Recent research into teacher development has confirmed that great teaching is the result of systematic efforts in schools to provide on-going support of growth. Conferences, guest speakers, and blogs are fine as far as they go, but the real benefits come when teachers work with others consistently on concrete goals with the opportunity for feedback.
Also interesting in this research is the benefit of some specific strategies to improve learning.
Some popular approaches, such as ability grouping and individualizing instruction, show minimal improvement or worse. Reducing class sizes, though somewhat effective, comes at a prohibitive cost.
What is most effective in improving learning, those items at the top of the chart below, show not just the greatest benefit but also at the least cost. Best of all, these strategies are available to all teachers in all classrooms, and do not require potentially disruptive or expensive restructuring of schedules.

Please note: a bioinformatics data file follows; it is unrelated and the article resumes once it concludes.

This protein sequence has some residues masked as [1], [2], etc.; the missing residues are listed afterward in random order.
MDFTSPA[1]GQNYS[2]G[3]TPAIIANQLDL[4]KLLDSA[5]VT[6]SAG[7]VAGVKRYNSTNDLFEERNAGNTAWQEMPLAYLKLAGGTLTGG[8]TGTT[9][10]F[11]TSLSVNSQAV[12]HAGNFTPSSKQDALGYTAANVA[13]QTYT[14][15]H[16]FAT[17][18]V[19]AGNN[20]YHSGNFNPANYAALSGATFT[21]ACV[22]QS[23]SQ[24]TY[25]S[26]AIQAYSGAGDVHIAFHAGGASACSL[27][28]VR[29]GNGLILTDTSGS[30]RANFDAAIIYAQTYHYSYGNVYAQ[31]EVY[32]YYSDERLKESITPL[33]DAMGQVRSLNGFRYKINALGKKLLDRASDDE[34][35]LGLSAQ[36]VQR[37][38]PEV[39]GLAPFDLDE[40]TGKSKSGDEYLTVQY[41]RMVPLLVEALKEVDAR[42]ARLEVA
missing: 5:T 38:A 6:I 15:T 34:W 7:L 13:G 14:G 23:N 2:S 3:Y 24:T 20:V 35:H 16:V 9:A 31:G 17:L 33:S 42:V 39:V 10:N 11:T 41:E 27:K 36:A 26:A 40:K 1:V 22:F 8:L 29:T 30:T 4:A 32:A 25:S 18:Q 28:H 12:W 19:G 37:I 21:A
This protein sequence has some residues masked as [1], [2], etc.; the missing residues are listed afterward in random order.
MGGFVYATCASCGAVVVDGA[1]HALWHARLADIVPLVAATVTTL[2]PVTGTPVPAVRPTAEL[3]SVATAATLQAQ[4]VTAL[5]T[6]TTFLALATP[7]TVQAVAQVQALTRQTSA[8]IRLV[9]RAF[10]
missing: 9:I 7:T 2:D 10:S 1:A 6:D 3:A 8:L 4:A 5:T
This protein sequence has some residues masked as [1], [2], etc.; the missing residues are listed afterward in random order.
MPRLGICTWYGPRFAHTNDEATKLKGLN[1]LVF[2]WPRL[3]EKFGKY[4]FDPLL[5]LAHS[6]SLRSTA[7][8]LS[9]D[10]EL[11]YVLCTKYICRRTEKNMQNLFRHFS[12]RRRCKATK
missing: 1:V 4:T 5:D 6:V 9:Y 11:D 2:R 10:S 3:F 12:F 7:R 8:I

Of course, not all methods are created equal, and while teaching students to think about their own learning (meta-cognitive strategies) fits very well in classical, Christian education, strategies such as peer tutoring and collaborative group learning require more careful application. If one thinks of peer editing as tutoring, and seminar discussions as collaborative learning, then these become easier to imagine as methods for classical, Christian schools.
Readers of Chappuis' Seven Strategies of Assessment for Learning will recognize the top two strategies as central to the Seven Strategies.